Gatsby

Released on May 10, 2013 0 comments

NOT SO GREAT

Because there are so many ways to interpret the tragedy of Gatsby, he and his merry little band of inebriates have never failed to perplex the celluloid crowd. Movies created off the famous story have always underwhelmed, despite the timeless appeal of the narrative. Director Baz Luhrmann is the latest to try and ultimately fail, with an opulent and underwhelming effort, much like his Oscar nominated “Moulin Rouge,” which was also pure cinematic candy, amusing to be sure but in the end, an empty vessel.

No one denies F. Scott Fitzgerald wrote the book to take a poke at the silliness of the rich, even though he and loon wife Zelda harbored more than a passing need to be part of it all. There was plenty of Gatsby in Fitzgerald himself, a young man of those roaring 20’s in possession of “New” money, the likes of which his twits of high society were more than willing to help him waste. Gatsby was an interloper, standing outside the cool kid’s tent hoping that his lost love would somehow run away with him, even though his money would always prove too foul for her uptight posse, wealth created with the help of Jewish gangsters. Then, like now, the Wasp sport of exclusion was alive and well.

The downfall of Gatsby remains his blind inability to decipher the ugliest of truths: Money and status are never an automatic portal to class and grace, a fact ugly Americans have never understood.

Luhrmann is only the latest to devalue the esoteric lessons of the novel. Though really, who cares? If it has attractive people wearing great duds, the average viewer will be happy, as they are with all empty calories. Leo Dicaprio isn’t the worst choice for Gatsby, but he isn’t a strong one either. (Neither was Redford all those years ago, but both look decent in a pink suit, so who can quibble?) Carey Mulligan is a developing talent, in possession of an amazing voice best suited to belting out Desdemona at the Old Vic. Though for this, her melancholy demeanor doesn’t translate. Daisy Buchannan is, as she reminds us, “a beautiful little fool,” one with a dangerous sprinkling of vapid mischief. Mulligan, to her credit, is not.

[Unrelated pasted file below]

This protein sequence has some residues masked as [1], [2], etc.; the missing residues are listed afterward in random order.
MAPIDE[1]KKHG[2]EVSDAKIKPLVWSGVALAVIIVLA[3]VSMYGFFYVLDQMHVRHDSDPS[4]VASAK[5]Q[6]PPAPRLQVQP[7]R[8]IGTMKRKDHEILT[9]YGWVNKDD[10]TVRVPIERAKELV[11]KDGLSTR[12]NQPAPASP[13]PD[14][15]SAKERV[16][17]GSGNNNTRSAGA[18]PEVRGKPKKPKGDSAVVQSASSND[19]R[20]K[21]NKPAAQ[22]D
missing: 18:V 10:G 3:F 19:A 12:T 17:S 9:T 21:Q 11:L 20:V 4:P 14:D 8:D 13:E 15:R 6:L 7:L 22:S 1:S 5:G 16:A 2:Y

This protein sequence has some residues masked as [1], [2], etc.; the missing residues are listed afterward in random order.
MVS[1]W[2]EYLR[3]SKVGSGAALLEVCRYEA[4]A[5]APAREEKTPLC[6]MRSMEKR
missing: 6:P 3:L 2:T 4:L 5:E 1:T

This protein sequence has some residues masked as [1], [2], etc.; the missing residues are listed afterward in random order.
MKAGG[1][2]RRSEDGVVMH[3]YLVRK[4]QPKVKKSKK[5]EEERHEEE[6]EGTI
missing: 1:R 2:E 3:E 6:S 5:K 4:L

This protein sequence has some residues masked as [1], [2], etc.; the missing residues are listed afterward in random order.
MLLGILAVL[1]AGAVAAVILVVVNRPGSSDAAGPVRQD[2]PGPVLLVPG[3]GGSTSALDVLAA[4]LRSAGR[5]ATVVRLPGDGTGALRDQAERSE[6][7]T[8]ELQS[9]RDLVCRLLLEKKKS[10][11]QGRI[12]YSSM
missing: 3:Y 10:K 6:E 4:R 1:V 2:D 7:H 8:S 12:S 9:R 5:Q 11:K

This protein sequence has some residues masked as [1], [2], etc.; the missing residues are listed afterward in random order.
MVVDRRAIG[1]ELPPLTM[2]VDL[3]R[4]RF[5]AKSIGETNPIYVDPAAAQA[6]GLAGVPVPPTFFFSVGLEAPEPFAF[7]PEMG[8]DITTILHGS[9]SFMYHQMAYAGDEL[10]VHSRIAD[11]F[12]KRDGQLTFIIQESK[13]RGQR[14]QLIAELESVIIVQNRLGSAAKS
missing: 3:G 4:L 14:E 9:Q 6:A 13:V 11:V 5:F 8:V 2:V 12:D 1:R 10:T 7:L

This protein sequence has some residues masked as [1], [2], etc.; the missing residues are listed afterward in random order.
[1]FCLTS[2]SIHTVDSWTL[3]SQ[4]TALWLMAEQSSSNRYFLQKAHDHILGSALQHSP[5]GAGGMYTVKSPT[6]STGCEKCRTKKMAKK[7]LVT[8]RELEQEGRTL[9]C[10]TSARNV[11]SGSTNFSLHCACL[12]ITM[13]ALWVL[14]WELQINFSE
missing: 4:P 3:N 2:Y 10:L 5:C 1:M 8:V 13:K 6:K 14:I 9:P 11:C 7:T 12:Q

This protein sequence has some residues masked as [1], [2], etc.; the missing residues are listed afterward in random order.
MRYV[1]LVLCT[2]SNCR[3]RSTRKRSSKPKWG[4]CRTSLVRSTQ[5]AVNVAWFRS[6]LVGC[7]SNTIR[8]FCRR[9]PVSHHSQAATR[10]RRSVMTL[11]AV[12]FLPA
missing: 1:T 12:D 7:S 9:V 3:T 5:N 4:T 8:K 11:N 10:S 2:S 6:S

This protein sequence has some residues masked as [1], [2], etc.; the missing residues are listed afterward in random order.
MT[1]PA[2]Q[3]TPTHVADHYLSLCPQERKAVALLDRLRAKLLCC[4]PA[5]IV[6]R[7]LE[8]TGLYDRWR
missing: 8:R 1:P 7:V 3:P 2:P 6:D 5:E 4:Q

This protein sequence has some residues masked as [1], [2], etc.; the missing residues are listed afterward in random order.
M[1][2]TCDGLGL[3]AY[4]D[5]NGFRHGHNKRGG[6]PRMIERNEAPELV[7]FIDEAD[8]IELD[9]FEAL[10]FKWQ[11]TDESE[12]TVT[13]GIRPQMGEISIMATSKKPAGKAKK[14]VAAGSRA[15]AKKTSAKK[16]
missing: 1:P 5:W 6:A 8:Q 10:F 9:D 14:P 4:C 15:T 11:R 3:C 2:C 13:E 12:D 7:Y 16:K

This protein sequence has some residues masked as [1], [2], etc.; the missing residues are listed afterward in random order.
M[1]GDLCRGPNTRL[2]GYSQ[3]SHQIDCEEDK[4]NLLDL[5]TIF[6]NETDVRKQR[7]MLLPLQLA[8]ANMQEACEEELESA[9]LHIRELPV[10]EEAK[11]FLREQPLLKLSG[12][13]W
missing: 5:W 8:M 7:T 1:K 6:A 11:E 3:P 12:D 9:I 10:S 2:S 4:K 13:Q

Tobey Maguire has no business playing Nick Carroway. The former Spiderman’s dopey wonder has become a go-to persona, one that obviously hasn’t hurt his career. Problem is, he comes across as slow and dim-witted. The only role suited to him here would have been the long suffering gas station attendant.

But as we said, none of this matters. Due to intense marketing it opened huge.

But proceed with caution, especially if those 50 thousand words ever meant anything to you. Gatsby spent his evenings looking across the Long Island sound at a green glow he’d come to believe was the beacon into Daisy’s world, (Fitzgerald’s somewhat clunky metaphor for money.) And if viewers are looking for anything beyond pretty cinematography, they will also be disappointed.

For true romantics, there is an inevitability as to why there will never be a secret handshake for our fallen hero.

Sadly, it’s Jay Gatsby who turns out to be the good-looking fool.